At the start of every major when the draw is first revealed, there are inevitably a handful of match-ups that everyone hopes to see in the final. Now, after six rounds of play, one of those match-ups has come to fruition. Daniil Medvedev has lived up to his billing as the highest seed in the tournament and backed up his result of a year ago by reaching the final. Opposite him is a familiar foe in Rafael Nadal, a man seeking to stand alone in the slam race by winning a record twenty-first major singles title. On Sunday evening, they will meet to decide if Medvedev can further encroach on the stranglehold the original Big 3 have had on the sport, or if Nadal will send an emphatic message to the rest of the field that he is back and far from done winning the most prestigious titles in tennis.
Seeded just four places apart at two and six respectively, there is not much daylight between Medvedev and Nadal when looking to see who has the edge. Both are known for producing spectacular defense, making it very difficult to hit through them. Each man also has an exceptionally high shot tolerance, so unforced errors do not typically come spilling off of their racquets. They are comfortable producing offense from either wing and they each boast serves that can earn them free points and put them in the driver’s seat.
With both men having so many matching strengths, it is going to be that much more imperative that they capitalize on those areas where they differ. In the case of Medvedev, he tends to hit flatter, which should serve him well on this surface and offer him a few more opportunities to take control of the rallies. In particular, when he gets a look at a second serve, he needs to be prepared to pounce. At 6’6”, he should be able to handle Nadal’s topspin a little better than most, especially with his two-handed backhand, which is his more solid ground stroke. Provided he avoids falling too far behind the baseline and plays within himself, he should have the advantage – however slight – of imposing his will in this match.
Nadal is no stranger to bossing opponents around, however, and he is great at making life difficult for them. The topspin that he produces on his forehand is still one of the most troublesome shots to deal with in tennis, and he has been hitting it well to devastating effect from every angle on the court. He is going to need to do that on Sunday to keep the Russian on a string. Like the second seed, Nadal also needs to ensure that he makes a concerted effort to stay up on that baseline and when possible, utilize his superior net skills. His fitness and defense are two attributes that have made him a legend, but given how little he played between September and now, the way he felt gutted following his five-set thriller against Denis Shapovalov in the quarterfinals, and the fact that Medvedev is ten years his junior, this is one of those rare occasions where a war of attrition may not be in his best interest. The more efficient he can be by taking it to his opponent, the better.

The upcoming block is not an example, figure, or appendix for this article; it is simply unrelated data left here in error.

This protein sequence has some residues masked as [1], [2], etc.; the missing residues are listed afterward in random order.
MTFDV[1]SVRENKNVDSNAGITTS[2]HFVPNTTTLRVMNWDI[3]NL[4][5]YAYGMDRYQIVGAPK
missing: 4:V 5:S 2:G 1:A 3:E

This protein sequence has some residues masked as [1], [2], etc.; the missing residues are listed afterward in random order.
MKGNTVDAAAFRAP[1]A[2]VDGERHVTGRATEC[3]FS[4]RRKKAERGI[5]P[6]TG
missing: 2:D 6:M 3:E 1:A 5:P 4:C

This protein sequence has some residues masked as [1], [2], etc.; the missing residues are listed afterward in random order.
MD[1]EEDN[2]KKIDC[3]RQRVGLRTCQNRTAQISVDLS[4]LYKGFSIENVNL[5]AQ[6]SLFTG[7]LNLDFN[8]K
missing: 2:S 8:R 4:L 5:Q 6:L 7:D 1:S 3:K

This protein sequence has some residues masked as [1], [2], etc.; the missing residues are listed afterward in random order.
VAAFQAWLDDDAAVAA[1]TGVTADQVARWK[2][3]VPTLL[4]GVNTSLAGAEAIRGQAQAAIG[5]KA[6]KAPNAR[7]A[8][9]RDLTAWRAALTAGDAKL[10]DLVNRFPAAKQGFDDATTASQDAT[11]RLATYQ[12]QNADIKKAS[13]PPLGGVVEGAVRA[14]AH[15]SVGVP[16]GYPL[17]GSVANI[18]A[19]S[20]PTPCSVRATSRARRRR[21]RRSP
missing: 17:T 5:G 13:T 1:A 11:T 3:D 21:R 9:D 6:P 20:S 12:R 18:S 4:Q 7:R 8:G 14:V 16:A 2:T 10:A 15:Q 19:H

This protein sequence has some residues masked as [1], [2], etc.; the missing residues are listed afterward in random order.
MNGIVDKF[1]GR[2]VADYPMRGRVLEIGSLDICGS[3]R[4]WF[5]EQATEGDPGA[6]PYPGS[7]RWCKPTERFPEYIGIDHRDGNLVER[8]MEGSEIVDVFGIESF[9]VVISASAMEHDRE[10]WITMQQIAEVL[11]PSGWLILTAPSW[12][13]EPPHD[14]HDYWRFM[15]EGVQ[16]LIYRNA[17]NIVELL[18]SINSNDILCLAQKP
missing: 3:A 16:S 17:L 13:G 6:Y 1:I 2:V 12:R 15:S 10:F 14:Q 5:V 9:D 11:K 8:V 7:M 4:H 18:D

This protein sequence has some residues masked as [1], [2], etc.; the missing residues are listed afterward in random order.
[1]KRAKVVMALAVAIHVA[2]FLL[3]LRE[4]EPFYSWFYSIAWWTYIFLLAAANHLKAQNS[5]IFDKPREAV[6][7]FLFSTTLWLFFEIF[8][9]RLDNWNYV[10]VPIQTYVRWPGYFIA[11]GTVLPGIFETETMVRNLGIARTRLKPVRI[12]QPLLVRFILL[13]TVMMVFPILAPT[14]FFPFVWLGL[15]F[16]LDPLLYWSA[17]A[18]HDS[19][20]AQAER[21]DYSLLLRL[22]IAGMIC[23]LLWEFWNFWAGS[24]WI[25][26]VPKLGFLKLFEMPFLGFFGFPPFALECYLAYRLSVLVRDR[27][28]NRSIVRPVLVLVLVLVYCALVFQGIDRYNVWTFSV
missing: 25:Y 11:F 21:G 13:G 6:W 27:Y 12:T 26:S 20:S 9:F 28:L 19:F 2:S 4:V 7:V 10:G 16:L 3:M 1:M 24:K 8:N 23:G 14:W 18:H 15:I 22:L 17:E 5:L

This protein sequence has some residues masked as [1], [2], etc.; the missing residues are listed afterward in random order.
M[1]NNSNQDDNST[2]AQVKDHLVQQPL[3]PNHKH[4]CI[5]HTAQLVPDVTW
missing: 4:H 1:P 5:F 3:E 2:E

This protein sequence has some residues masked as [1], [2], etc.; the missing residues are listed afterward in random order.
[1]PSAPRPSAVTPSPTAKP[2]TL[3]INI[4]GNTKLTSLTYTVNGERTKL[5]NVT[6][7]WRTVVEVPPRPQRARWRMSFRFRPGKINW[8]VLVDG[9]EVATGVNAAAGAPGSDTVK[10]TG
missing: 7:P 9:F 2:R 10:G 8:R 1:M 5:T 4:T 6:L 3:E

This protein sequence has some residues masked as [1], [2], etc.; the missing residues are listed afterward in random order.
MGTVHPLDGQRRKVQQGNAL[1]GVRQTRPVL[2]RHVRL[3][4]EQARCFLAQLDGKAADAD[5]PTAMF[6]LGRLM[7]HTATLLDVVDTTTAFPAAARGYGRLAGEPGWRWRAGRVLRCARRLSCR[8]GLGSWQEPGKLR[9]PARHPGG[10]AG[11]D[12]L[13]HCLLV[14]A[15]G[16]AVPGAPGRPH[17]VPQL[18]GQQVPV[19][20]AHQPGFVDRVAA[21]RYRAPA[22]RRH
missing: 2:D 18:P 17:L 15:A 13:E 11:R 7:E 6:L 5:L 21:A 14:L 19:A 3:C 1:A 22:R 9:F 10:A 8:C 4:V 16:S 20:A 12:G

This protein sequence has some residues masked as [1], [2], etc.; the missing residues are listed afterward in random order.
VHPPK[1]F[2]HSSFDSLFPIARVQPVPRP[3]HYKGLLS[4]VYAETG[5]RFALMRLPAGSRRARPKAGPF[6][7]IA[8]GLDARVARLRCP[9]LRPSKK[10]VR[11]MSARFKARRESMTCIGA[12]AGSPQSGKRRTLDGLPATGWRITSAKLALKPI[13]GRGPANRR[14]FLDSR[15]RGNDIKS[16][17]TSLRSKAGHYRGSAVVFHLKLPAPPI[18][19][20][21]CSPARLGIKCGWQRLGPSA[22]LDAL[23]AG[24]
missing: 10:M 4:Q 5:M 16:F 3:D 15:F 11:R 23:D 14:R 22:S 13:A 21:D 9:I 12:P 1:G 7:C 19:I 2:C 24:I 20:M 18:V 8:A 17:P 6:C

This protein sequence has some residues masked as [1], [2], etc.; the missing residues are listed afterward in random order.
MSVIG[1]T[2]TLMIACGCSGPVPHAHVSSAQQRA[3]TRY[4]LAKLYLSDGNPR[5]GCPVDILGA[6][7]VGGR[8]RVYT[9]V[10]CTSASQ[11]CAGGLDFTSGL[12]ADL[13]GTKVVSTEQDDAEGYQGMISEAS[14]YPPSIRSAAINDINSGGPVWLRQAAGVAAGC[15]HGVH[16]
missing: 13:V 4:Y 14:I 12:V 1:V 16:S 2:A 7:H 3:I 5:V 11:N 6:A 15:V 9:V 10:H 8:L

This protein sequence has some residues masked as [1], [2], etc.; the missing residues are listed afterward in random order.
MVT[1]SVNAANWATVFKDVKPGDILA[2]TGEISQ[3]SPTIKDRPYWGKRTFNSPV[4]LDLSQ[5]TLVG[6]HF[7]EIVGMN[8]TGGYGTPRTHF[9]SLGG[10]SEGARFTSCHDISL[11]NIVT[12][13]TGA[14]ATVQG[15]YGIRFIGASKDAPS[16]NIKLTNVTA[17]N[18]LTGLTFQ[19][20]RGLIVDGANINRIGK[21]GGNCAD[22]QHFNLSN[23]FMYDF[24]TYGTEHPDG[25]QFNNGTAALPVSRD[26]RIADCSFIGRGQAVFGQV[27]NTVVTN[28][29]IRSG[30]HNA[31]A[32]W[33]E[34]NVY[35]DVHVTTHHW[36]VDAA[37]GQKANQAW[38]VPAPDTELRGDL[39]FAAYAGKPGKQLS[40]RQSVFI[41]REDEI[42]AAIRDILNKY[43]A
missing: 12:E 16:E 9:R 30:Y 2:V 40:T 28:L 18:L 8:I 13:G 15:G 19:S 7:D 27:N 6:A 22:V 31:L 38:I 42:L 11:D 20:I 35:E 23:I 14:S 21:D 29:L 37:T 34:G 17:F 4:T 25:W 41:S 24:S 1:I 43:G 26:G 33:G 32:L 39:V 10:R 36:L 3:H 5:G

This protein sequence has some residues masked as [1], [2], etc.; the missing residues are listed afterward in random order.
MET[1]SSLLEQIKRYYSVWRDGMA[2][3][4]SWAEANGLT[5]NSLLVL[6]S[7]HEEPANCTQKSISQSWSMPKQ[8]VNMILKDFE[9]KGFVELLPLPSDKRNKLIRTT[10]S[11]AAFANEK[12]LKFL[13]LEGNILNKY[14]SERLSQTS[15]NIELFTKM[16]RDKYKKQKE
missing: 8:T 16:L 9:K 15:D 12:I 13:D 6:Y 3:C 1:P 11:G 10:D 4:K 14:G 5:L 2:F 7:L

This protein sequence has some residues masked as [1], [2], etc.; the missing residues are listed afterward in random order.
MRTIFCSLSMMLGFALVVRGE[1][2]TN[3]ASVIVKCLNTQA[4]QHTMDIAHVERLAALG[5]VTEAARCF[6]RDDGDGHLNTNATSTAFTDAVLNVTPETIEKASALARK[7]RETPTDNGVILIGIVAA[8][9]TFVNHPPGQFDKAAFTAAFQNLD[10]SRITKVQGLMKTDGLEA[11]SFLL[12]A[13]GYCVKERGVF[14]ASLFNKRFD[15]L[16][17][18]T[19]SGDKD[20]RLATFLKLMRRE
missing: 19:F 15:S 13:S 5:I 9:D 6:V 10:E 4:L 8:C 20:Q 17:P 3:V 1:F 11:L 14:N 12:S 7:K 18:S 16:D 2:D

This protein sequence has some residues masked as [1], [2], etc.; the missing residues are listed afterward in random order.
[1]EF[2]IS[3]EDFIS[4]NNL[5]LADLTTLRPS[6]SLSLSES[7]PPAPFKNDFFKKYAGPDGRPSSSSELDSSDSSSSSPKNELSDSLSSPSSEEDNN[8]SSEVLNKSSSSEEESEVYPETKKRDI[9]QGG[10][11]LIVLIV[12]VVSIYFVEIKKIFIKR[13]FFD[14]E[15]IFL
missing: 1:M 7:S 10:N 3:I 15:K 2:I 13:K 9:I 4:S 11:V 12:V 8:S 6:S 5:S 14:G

For all of their stellar skills on the court, however, the ability to produce those amazing shots or come up with the goods when the chips are down boils down to having the mental fortitude to handle the magnitude of the moment. Sentiment, and frankly habit, would point to Nadal getting the nod in this crucial area of success. As previously noted, he is going for a record twenty-first major singles title, so he clearly knows what he is about when he gets to this stage. He surprised himself with how quickly he found his form at the start of this season, so there may be a certain amount of pressure off his shoulders as he goes for a victory he did not see coming this early. Furthermore, he holds a 3-1 lead in his rivalry with the Russian, including a five-set victory three years ago in the US Open Final. He might feel the pressure of trying to break his three-way tie with Roger Federer and Novak Djokovic for most major titles, and there may be a bit of a mental block at this specific venue, as the Australian Open currently remains the only major he won just once. If he handles those two hurdles, however, he could very well be the victor on Sunday.
But fans will not be counting out Medvedev’s odds of living up to his seeding. The Russian has shown himself to be a quick learner in his rivalry with Nadal. Their first three meetings all came in 2019, and after winning only three games on that first occasion in Canada, the Russian nearly pulled off a comeback from two sets down in that US Open Final before losing a third-set tiebreak at the ATP World Tour Finals. He got his revenge against the Spaniard by turning the tables on Nadal a year later at the year-end championships. He broke through to win his first major last summer in New York as well, so he enters this match knowing he, too, has what it takes to go all the way at a slam. And perhaps most importantly, based on the way he has previously played both Nadal and Djokovic – whom he defeated in the US Open Final last summer – he looks like a man who believes he not only belongs on the court with these legends, but he expects to win.
Suffice it to say, if these competitors bring their best, this should be a blockbuster final with very little to choose between the two. It will hardly be a surprise no matter which man is the last one standing. As such, there is a strong case to be made that that man will be Medvedev, and yet, it is difficult to bet against Nadal. Coming in under the radar, just the way he likes it, and seeing Djokovic, his main rival, removed before the tournament even got underway, it just feels like all the pieces have fallen into place for Nadal to earn the tip of the hat to secure a stunning twenty-first major single title.